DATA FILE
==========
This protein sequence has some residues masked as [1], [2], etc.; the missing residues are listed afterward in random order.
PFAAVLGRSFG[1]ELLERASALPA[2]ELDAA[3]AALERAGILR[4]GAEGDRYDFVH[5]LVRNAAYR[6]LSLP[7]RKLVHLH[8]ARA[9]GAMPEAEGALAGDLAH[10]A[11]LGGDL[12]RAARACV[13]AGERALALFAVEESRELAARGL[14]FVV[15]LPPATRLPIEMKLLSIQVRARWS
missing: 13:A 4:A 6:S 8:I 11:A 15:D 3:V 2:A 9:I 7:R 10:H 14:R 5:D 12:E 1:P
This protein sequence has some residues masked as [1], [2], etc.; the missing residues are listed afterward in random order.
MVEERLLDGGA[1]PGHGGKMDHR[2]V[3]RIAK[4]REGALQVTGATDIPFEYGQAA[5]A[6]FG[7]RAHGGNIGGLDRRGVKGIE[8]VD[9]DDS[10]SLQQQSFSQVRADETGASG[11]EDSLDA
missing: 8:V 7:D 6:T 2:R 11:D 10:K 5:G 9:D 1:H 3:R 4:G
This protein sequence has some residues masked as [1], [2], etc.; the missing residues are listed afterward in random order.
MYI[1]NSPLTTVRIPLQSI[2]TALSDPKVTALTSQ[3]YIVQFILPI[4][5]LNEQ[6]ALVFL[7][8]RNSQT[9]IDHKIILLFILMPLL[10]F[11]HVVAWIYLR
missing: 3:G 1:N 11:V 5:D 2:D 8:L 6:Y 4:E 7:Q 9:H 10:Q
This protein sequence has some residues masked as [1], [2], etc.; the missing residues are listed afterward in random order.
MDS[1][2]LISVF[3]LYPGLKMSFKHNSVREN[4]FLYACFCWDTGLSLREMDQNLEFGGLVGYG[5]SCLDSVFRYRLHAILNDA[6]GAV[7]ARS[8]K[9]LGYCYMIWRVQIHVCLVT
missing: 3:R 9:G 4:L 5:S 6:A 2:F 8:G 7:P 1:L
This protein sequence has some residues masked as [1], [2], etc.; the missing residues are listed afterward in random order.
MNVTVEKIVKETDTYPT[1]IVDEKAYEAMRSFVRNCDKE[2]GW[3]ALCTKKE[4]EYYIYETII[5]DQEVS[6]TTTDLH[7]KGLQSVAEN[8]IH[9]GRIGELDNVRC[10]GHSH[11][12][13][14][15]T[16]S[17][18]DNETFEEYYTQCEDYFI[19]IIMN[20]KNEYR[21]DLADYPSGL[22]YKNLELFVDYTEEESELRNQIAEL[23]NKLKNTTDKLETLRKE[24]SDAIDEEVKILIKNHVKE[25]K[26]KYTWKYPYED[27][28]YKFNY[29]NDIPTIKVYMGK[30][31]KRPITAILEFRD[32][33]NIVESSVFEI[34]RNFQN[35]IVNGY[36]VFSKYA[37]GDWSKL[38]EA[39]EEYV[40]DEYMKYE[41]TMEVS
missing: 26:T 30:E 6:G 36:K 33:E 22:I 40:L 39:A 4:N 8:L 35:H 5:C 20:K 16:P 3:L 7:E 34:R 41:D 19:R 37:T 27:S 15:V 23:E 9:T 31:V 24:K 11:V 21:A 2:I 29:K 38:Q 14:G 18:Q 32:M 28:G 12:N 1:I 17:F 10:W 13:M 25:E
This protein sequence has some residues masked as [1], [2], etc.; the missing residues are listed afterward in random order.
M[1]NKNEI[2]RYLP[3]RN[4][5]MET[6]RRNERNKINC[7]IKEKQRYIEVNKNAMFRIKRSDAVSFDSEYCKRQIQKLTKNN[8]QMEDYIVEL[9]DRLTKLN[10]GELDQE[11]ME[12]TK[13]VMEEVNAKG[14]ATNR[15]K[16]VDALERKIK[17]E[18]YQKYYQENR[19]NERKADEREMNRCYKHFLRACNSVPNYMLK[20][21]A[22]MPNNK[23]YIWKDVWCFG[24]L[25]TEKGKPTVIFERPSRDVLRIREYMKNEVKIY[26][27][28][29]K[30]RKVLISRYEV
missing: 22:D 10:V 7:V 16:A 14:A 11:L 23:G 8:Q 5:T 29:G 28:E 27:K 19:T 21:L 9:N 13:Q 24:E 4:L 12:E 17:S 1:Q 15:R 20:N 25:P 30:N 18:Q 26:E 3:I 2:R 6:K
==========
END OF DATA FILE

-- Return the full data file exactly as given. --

This protein sequence has some residues masked as [1], [2], etc.; the missing residues are listed afterward in random order.
PFAAVLGRSFG[1]ELLERASALPA[2]ELDAA[3]AALERAGILR[4]GAEGDRYDFVH[5]LVRNAAYR[6]LSLP[7]RKLVHLH[8]ARA[9]GAMPEAEGALAGDLAH[10]A[11]LGGDL[12]RAARACV[13]AGERALALFAVEESRELAARGL[14]FVV[15]LPPATRLPIEMKLLSIQVRARWS
missing: 13:A 4:A 6:S 8:I 11:A 15:D 3:V 2:A 9:I 7:R 10:H 14:R 5:D 12:E 1:P
This protein sequence has some residues masked as [1], [2], etc.; the missing residues are listed afterward in random order.
MVEERLLDGGA[1]PGHGGKMDHR[2]V[3]RIAK[4]REGALQVTGATDIPFEYGQAA[5]A[6]FG[7]RAHGGNIGGLDRRGVKGIE[8]VD[9]DDS[10]SLQQQSFSQVRADETGASG[11]EDSLDA
missing: 8:V 7:D 6:T 2:R 11:D 10:K 5:G 9:D 1:H 3:R 4:G
This protein sequence has some residues masked as [1], [2], etc.; the missing residues are listed afterward in random order.
MYI[1]NSPLTTVRIPLQSI[2]TALSDPKVTALTSQ[3]YIVQFILPI[4][5]LNEQ[6]ALVFL[7][8]RNSQT[9]IDHKIILLFILMPLL[10]F[11]HVVAWIYLR
missing: 3:G 1:N 11:V 5:D 2:D 8:L 6:Y 4:E 7:Q 9:H 10:Q
This protein sequence has some residues masked as [1], [2], etc.; the missing residues are listed afterward in random order.
MDS[1][2]LISVF[3]LYPGLKMSFKHNSVREN[4]FLYACFCWDTGLSLREMDQNLEFGGLVGYG[5]SCLDSVFRYRLHAILNDA[6]GAV[7]ARS[8]K[9]LGYCYMIWRVQIHVCLVT
missing: 3:R 9:G 4:L 5:S 6:A 2:F 8:G 7:P 1:L
This protein sequence has some residues masked as [1], [2], etc.; the missing residues are listed afterward in random order.
MNVTVEKIVKETDTYPT[1]IVDEKAYEAMRSFVRNCDKE[2]GW[3]ALCTKKE[4]EYYIYETII[5]DQEVS[6]TTTDLH[7]KGLQSVAEN[8]IH[9]GRIGELDNVRC[10]GHSH[11][12][13][14][15]T[16]S[17][18]DNETFEEYYTQCEDYFI[19]IIMN[20]KNEYR[21]DLADYPSGL[22]YKNLELFVDYTEEESELRNQIAEL[23]NKLKNTTDKLETLRKE[24]SDAIDEEVKILIKNHVKE[25]K[26]KYTWKYPYED[27][28]YKFNY[29]NDIPTIKVYMGK[30][31]KRPITAILEFRD[32][33]NIVESSVFEI[34]RNFQN[35]IVNGY[36]VFSKYA[37]GDWSKL[38]EA[39]EEYV[40]DEYMKYE[41]TMEVS
missing: 26:T 30:E 6:G 36:K 33:E 22:I 40:L 39:A 4:N 8:L 35:H 5:C 20:K 16:P 3:L 7:E 34:R 41:D 19:R 37:T 27:S 15:V 23:E 9:T 31:V 24:K 11:V 21:A 2:I 29:K 38:Q 14:G 18:Q 32:M 28:G 12:N 1:I 17:F 10:W 13:M 25:E
This protein sequence has some residues masked as [1], [2], etc.; the missing residues are listed afterward in random order.
M[1]NKNEI[2]RYLP[3]RN[4][5]MET[6]RRNERNKINC[7]IKEKQRYIEVNKNAMFRIKRSDAVSFDSEYCKRQIQKLTKNN[8]QMEDYIVEL[9]DRLTKLN[10]GELDQE[11]ME[12]TK[13]VMEEVNAKG[14]ATNR[15]K[16]VDALERKIK[17]E[18]YQKYYQENR[19]NERKADEREMNRCYKHFLRACNSVPNYMLK[20][21]A[22]MPNNK[23]YIWKDVWCFG[24]L[25]TEKGKPTVIFERPSRDVLRIREYMKNEVKIY[26][27][28][29]K[30]RKVLISRYEV
missing: 22:D 10:V 7:V 16:A 14:A 11:L 23:G 8:Q 5:T 29:G 28:E 27:K 19:T 21:L 9:N 13:Q 24:E 4:L 12:E 17:S 1:Q 15:R 20:N 25:P 30:N 18:Q 26:E 3:I 2:R 6:K